Ink Business Preferred Credit Card
Annual fee: $95
My take: I’ve been eager to add the Ink Business Preferred card since the day it was announced last year. I value Ultimate Rewards points quite highly, especially considering I can transfer them instantly to United and Hyatt to book premium flights and (otherwise) pricey hotel stays. So a sign-up offer of 80,000 points after spending $5,000 in the first three months is very appealing to me, as is the 3x points I could potentially earn on TPG advertising purchases. Of course, I’m well over 5/24, so unless Chase changes its policy for this particular product, I won’t be able to add it to my wallet anytime soon.
Verdict: Keep… trying!
United Club Card
Annual fee: $450
My take: From an earning perspective, it doesn’t make any sense for me to have this card. I pay $450 per year for a single benefit: unlimited access to the United Club. I’ve never put any spend on this card; I simply keep it open to save $100 on United Club lounge access. The situation may change in the near future, but for now United remains my airline of choice, which means I end up visiting the airline’s lounge (often with guests) several dozen times a year. Factoring in the annual fee, I’m paying a fraction of the $59 one-time pass fee.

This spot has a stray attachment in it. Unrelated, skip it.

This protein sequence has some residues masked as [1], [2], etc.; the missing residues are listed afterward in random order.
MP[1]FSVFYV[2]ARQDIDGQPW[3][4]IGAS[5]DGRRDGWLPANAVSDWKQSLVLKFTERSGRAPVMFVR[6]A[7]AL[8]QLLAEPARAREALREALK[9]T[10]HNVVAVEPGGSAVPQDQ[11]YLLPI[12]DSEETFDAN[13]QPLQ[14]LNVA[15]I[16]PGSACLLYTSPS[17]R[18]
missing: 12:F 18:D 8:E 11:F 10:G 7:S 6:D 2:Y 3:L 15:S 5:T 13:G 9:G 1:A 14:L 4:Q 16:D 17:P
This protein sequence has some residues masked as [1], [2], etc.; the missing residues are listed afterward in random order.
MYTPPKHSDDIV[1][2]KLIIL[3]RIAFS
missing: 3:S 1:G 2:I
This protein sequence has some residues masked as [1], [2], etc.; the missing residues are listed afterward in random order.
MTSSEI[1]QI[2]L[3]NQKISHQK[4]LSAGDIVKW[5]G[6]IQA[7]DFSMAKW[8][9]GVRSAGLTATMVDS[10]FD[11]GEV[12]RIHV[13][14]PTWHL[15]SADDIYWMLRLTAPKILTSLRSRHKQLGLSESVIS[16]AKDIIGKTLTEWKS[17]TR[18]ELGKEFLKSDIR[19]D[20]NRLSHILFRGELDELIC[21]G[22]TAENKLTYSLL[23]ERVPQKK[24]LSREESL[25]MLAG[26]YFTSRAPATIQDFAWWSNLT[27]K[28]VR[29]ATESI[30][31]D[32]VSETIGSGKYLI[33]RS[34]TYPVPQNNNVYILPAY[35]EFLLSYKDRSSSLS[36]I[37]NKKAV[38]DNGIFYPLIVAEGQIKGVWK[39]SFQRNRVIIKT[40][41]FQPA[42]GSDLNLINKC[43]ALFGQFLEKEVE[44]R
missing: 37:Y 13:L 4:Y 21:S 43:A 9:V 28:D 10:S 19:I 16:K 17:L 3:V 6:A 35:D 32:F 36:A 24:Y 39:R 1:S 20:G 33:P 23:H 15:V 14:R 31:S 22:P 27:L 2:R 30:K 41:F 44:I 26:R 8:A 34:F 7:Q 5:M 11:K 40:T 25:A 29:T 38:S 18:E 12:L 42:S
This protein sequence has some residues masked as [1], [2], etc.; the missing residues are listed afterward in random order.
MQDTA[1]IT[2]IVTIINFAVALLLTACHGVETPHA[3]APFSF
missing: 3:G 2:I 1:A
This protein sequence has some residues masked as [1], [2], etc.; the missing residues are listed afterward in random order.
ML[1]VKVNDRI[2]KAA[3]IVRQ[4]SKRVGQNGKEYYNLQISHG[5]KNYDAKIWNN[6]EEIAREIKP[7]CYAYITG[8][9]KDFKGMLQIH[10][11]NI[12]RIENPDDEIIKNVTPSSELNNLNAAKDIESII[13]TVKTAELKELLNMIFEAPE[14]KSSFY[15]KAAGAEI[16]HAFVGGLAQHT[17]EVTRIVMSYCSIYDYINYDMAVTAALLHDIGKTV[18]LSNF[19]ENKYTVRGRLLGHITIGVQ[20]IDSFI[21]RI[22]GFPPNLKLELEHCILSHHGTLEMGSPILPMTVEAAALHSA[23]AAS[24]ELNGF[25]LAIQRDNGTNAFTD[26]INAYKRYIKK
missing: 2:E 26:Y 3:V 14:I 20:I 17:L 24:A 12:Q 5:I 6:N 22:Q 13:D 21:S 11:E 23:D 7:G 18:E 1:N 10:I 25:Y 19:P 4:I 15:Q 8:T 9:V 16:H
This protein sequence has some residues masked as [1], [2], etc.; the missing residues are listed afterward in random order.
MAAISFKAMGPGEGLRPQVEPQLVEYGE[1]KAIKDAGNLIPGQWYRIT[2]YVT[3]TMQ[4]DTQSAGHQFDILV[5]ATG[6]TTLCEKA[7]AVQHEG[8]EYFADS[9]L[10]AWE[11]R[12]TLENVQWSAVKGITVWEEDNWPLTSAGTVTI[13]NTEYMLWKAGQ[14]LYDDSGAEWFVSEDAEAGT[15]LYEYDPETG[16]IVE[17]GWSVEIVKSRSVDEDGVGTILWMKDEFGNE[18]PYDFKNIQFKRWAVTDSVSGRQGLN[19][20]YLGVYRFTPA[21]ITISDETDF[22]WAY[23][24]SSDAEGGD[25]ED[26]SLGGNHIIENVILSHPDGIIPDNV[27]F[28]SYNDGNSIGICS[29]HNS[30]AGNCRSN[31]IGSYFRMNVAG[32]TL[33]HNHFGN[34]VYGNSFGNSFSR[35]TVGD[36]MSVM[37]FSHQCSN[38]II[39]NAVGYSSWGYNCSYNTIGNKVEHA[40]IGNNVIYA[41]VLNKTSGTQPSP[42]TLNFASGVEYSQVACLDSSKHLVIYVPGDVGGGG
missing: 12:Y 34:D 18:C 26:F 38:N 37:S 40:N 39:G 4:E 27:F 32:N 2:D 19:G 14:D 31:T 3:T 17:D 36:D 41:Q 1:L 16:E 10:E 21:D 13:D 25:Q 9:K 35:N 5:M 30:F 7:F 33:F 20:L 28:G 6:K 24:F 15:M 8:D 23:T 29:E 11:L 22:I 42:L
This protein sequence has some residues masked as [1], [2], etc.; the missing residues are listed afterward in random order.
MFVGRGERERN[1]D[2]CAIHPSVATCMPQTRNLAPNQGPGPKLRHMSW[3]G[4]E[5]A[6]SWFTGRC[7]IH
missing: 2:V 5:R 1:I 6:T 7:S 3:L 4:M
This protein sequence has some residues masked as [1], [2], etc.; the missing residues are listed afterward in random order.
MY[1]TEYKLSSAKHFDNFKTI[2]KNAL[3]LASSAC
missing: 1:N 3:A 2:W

United MileagePlus Explorer Card
Annual fee: $95
My take: I have United Premier 1K elite status, so most of the MileagePlus Explorer card’s benefits are lost on me — with one notable exception: complimentary first-class upgrades on award tickets. That means I can book economy flights within the US for 12,500 miles and end up flying up front. The most prestigious domestic flights are excluded, of course, such as United’s nonstops between Newark and Los Angeles/San Francisco, but I’ve ended up scoring complimentary upgrades on countless other award flights, including a few redeyes from San Diego to Newark. If I didn’t have elite status, the card would be even more valuable, especially when it comes to the expanded Saver award space available exclusively for cardholders and premier members. Either way, I don’t see myself closing this card anytime soon.
Verdict: Keep forever
Annual fee: $450
My take: This is hands-down the most valuable credit card I’ve ever owned. In the two years that I’ve been a cardholder, I’ve earned more than $10,000 in statement credits thanks to the 4th Night Free benefit alone. That’s insane. So, even though Citi’s cutting some serious benefits next month — eliminating AA Admirals Club access, dropping all airfare redemptions to 1.25 cents per point and axing the free golf perk — there’s no question that this card is well worth the $450 fee for me.